comscore Big Isle highway repairs wrap up after Kilauea Volcano eruption and Hurricane Lane | Honolulu Star-Advertiser
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Big Isle highway repairs wrap up after Kilauea Volcano eruption and Hurricane Lane

  • COURTESY USGS

    A short-lived plume of ash drifted southwest from Pu‘u ‘Ō‘ō in May 2018. State transportation officials say repairs to Hawaii island highways following damage caused by the Kilauea eruption as well as Hurricane Lane last year, are now complete.

State transportation officials say repairs to Hawaii island highways following damage caused by the Kilauea eruption as well as Hurricane Lane last year, are now complete.

The state Highways Division conducted extensive emergency repairs at Mamalahoa Highway (Highway 11) caused by daily earthquakes between mile markers 28 and 32 during a five-month span between May and September last year in Volcano.

The state used Ground Penetrating Radar (GPR) to determine the nature and extent of damage to the highway at specific locations. Lane closures were required 24/7 so crews could reconstruct the roadbed from depths of up to 10 feet.

In February, state officials said a follow-up GPR survey was performed and confirmed all subsurface voids and cracks of concern under Mamalahoa Highway have been properly repaired.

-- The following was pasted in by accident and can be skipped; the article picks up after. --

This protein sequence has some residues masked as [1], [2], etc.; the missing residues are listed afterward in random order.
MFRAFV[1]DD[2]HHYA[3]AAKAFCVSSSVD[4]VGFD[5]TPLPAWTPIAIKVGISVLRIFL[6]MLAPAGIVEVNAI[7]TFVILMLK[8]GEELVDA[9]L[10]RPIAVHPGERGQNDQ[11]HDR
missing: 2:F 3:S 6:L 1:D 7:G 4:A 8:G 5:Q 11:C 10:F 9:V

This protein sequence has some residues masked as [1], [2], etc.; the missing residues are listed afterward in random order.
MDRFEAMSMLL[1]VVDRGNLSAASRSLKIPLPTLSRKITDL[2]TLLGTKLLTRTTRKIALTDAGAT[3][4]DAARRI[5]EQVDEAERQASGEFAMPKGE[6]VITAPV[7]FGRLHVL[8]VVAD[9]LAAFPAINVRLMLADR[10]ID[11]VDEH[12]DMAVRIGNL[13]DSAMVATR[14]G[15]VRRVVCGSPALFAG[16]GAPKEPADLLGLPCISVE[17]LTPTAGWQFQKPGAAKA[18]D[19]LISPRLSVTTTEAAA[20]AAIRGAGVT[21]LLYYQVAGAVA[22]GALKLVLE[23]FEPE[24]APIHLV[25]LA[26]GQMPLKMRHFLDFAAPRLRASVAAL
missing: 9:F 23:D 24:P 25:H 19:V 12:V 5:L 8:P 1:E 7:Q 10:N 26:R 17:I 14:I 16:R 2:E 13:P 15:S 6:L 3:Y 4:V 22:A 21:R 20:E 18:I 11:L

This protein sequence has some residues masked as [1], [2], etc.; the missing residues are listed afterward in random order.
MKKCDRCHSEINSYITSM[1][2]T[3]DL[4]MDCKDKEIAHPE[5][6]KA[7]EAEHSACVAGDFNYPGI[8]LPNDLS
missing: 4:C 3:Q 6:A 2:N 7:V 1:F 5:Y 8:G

As a result of Hurricane Lane in August of last year, the state highway system sustained landslides and significant stormwater damage from a record 50 inches of rain.

The newly constructed Daniel K. Inouye Highway (Highway 200) between mile markers 8 and 11 and Mamalahoa Highway in the vicinity of Kurtistown and Mountain View experienced severe road and drainage system damage due to the sheer volume of runoff within such a short time period.

All drainage systems have since been repaired.

Hurricane Lane also caused numerous landslides and embankment failures along Hawaii Belt Road (Highway 19) that threatened several residential structures at mile markers 3.2, 3.6, 6.6, 7.1 and 15.6. Those earthen slopes have been restored and hardened with masonry.

The most severe landslide at mile marker 7.1 required the construction of a mechanically-stabilized wall.

On Hawaii Belt Road, exposed boulders and an exposed cliff at mile marker 11 were also stabilized using a system of 30-foot long soil nails and shotcrete material, officials said. The foundation at Kapue Bridge on Hawaii Belt near mile marker 6.53, which was eroded by high water flows, was also stabilized with masonry.

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